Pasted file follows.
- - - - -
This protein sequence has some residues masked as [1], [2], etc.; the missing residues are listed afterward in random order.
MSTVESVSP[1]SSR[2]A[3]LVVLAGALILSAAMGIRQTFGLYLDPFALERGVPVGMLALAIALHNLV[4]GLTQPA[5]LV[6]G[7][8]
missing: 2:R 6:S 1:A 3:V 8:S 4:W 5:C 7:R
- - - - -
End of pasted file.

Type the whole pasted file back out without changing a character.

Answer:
This protein sequence has some residues masked as [1], [2], etc.; the missing residues are listed afterward in random order.
MSTVESVSP[1]SSR[2]A[3]LVVLAGALILSAAMGIRQTFGLYLDPFALERGVPVGMLALAIALHNLV[4]GLTQPA[5]LV[6]G[7][8]
missing: 2:R 6:S 1:A 3:V 8:S 4:W 5:C 7:R